I am sure most of you in Australia, if not all, would have heard about the IPO for Royal Wolf. The IPO was opened on Friday, 20th May 2011, and will close on Friday, 27th May 2011. The IPO price is $1.83 per share, but the minimum investment is $2,000 AUD, which is equivalent to approximately 1,092 shares. I believe the IPO is only opened to investors in Australia.

Royal wolf is in the industry of leasing and selling shipping containers. The main markets are in Australia and New Zealand. The proceeds of the IPO are intended to pay off the debts and license fees, and also to cover IPO-related expenses.

IPO is normally a good opportunity for investors to buy the shares, as no brokerage is charged. Although brokerage fees is very minim, on average $20 per transactions. But you may be looking at brokerage fees of $40 in total for buying and selling. The recent success of IPO in Australia which I could recall is QRN. The IPO price was approximately $2.45, but now the share is trading at $3.40 (the peak since IPO was $3.50).

Reading through the prospectus, the IPO seems like a good investment with an above average risk. Depending on your risk appetite, you may be interested in this share. Why do I say the risk is above average? The reason is liquidity. In this kind of industry, capital is mostly tied up in fixed assets (long term), thus liquidity might be an issue if it is not managed properly. Looking at the profile of the directors and executives officers, they look to be very competent. The board comprises of those with diverse experiences and knowledge.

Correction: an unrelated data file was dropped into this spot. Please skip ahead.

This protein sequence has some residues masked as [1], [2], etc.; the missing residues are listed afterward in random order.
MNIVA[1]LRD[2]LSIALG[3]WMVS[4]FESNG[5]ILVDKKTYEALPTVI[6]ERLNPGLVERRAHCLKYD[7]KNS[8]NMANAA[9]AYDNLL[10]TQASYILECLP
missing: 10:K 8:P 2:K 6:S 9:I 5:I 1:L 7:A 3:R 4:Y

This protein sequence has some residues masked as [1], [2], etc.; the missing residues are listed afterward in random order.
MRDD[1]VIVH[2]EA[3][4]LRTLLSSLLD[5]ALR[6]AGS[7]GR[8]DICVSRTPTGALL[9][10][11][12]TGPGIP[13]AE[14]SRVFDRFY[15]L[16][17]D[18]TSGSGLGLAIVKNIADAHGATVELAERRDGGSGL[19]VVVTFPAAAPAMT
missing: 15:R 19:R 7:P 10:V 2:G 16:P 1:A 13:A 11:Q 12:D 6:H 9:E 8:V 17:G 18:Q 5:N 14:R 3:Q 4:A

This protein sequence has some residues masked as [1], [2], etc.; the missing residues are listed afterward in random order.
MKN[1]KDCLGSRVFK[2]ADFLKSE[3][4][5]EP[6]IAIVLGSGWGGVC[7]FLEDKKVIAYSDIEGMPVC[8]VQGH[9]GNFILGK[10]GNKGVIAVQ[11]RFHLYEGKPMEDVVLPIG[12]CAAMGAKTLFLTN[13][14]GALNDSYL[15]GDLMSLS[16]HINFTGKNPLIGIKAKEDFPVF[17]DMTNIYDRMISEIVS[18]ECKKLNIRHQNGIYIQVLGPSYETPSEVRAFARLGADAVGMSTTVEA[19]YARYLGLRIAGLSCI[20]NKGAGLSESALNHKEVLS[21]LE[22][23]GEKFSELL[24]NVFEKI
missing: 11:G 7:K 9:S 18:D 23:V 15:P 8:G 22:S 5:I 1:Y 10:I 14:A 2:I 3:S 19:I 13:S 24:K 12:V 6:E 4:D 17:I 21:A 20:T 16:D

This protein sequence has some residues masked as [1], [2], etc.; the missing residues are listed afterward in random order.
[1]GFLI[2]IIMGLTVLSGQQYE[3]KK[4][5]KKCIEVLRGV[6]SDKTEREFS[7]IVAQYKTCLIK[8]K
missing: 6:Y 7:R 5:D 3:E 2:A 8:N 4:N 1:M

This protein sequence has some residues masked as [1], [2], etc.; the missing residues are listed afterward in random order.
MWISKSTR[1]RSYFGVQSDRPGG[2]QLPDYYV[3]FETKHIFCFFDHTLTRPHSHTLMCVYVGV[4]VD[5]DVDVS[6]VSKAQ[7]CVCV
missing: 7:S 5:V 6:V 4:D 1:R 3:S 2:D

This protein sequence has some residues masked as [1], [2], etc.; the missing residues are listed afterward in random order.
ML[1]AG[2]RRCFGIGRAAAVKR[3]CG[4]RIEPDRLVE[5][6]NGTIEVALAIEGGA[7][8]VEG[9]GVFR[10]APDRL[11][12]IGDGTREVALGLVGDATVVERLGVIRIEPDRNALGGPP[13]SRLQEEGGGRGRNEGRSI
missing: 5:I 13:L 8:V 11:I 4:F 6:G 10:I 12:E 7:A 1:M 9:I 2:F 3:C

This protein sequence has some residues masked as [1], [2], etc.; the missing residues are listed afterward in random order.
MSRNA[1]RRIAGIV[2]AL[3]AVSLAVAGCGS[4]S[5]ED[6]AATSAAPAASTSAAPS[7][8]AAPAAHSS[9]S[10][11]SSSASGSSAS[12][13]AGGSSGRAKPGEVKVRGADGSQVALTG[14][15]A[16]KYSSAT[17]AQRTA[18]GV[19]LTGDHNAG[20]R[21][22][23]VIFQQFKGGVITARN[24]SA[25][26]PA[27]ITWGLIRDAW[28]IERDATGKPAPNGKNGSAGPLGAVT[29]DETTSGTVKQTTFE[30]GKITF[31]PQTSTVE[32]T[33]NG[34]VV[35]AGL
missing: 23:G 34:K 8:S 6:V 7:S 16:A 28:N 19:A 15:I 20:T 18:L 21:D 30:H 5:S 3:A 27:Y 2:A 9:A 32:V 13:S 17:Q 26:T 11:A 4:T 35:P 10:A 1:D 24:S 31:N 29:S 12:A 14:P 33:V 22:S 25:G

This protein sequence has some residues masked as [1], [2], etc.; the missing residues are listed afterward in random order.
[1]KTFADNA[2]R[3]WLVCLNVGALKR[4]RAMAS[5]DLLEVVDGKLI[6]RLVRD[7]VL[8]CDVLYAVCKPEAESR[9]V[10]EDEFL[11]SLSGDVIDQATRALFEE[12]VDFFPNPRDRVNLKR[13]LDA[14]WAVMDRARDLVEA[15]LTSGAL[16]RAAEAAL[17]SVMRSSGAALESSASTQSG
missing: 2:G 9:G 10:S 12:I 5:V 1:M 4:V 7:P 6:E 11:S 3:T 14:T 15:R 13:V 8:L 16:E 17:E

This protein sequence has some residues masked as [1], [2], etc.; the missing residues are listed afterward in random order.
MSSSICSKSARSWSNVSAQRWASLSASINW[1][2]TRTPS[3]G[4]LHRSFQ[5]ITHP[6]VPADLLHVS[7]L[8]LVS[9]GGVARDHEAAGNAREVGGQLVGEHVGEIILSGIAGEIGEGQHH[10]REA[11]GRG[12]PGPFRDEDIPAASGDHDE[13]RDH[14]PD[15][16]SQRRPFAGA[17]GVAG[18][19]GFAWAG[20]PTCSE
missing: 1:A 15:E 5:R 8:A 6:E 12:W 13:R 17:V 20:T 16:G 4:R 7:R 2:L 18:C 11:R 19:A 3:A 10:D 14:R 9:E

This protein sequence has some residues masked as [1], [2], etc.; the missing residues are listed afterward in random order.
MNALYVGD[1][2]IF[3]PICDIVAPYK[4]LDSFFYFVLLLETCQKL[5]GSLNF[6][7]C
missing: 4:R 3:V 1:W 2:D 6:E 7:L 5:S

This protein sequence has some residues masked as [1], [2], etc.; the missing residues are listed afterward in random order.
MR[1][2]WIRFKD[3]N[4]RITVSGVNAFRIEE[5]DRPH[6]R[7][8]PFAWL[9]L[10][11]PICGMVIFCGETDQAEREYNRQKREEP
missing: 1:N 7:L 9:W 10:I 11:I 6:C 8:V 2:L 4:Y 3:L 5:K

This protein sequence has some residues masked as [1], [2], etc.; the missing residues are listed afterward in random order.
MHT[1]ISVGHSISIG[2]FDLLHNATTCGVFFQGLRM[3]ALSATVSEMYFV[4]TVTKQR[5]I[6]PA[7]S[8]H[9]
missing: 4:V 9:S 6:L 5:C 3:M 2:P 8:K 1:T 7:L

If the issued shares are fully subscribed, and they subsequently use the proceeds as set out in the prospectus, there might be a reduction in expenses such as interest expense and license fee expense. The Royal Wolf exposures to foreign exchange will also be reduced as the debts are sourced from USA.

For investors who are looking for a tax-effective income. This IPO may not be attractive. Royal Wolf has a carried forward tax loss which can be used in the coming years, thus would not be able to pay a fully franked dividend. Instead, the dividend paid will be unfranked. In the prospectus, Royal Wolf expect to pay dividends in early 2012. From my memory, there is a new section in Corporations Acts 2001 which prohibits companies from paying dividends when their equity was very low. So, the executives must be very optimistic on the future of the company.